Something important happened in the world of passwords this week – Firefox 60 has become the first browser to support a new standard called Web Authentication (WebAuthn).
Developed as a joint effort by the industry FIDO Alliance and the World Wide Web Consortium (WC3) on the back of Universal Authentication Factor (UAF), WebAuthn is an API which deploys public key encryption to let users log into websites without needing a password.
The point of WebAuthn is to turn today’s flawed authentication model on its head.
That model typically has users authenticating themselves with passwords and, in some cases, a second factor such as a one-time code.
Passwords are widely reused, bad ones are easy to guess, strong ones are hard to remember and all passwords can be stolen by phishing attacks. The one time codes that add so much extra protection are hardly used and can also be phished, although the window of time in which they can be used is very small.
WebAuthn aims to change all of that:
Firefox 60 will ship with the WebAuthn API enabled by default, providing two-factor authentication built on public-key cryptography immune to phishing as we know it today.
For now WebAuthn relies on hardware keys, like YubiKeys, either on their own or alongside passwords. In future it could utilise any number of authentication methods including Windows Hello, face or fingerprint ID, or even a PIN terminal.
Once a user has authenticated at their end, no credentials leave their device – all a website sees is confirmation that authentication was successful – so there is nothing to steal.
By relegating passwords, at a stroke WebAuthn also reduces the negative impact of password re-use, which engineers are still trying to figure out how to stop.
How long might WebAuthn take to establish itself?
The short answer is don’t throw away your passwords just yet. Support has started in browsers which, in addition to Firefox, will soon include Chrome and Edge. (Apple’s intentions for Safari are less clear).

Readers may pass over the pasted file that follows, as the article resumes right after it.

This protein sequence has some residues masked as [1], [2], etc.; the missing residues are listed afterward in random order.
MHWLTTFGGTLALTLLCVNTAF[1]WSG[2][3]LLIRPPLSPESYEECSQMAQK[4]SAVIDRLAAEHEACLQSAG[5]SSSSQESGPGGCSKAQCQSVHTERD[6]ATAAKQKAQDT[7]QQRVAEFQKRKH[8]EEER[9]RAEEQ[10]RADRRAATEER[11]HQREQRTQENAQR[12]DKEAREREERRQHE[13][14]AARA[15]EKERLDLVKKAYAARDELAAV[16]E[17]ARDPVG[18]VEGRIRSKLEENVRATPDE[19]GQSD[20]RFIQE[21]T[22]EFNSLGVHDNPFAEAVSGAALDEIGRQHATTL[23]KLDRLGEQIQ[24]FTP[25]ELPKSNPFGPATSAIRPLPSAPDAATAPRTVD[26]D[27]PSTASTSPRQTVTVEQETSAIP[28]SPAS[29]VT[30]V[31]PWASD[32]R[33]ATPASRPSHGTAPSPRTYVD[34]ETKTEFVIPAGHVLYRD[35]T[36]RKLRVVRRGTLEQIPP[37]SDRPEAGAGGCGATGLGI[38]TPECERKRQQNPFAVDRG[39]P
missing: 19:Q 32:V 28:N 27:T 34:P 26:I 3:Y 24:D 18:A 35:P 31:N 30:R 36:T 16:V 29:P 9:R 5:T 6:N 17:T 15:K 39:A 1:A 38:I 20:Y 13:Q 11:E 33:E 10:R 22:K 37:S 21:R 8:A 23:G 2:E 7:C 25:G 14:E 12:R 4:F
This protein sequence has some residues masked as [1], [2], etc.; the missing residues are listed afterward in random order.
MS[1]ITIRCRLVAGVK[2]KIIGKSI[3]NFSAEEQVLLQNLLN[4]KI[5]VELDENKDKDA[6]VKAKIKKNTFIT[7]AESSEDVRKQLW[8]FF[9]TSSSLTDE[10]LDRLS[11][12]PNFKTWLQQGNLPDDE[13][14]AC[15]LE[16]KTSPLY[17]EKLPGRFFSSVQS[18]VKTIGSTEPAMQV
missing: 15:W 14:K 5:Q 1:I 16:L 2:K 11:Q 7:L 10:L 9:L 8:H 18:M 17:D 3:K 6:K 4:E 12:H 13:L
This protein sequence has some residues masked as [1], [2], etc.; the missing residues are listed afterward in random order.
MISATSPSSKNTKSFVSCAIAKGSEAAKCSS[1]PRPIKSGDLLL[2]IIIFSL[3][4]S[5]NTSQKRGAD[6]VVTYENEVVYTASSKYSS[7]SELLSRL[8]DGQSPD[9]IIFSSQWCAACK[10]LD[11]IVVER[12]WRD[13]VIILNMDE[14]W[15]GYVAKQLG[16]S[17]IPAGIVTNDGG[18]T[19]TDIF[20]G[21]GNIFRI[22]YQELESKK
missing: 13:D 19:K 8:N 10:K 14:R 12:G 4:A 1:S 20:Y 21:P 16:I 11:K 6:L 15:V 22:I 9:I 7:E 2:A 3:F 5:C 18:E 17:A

Next will be mobile devices, which in the case of Android will take longer because the architecture for storing credentials securely, on which WebAuthn hinges, is still evolving.
WebAuthn must of course be supported by the big websites – Google, Facebook and Microsoft are keen while Dropbox is already there, but even the latter’s enthusiasm is qualified:
There are still many security and usability factors to consider in these scenarios before replacing passwords entirely, and we believe that enabling WebAuthn for two-step verification strikes the right balance for most users right now.
What Dropbox seems to be saying is that no matter how good an idea, WebAuthn still requires users to start using security mechanisms such as biometrics or tokens for passwords to be retired.
You don’t have to be an outright pessimist to think that might take years.
A side issue is where WebAuthn leaves users who’ve already invested in hardware tokens prior to new FIDO2 WebAuthn tokens appearing last month.
As far as we can tell, older U2F tokens (which lack the number ‘2’ on the front) are backwards compatible with WebAuthn, the only limitation being that they won’t support the Client to Authenticator Protocol (CTAP) used in a few scenarios when one device (the hardware token) is authenticating another (a phone).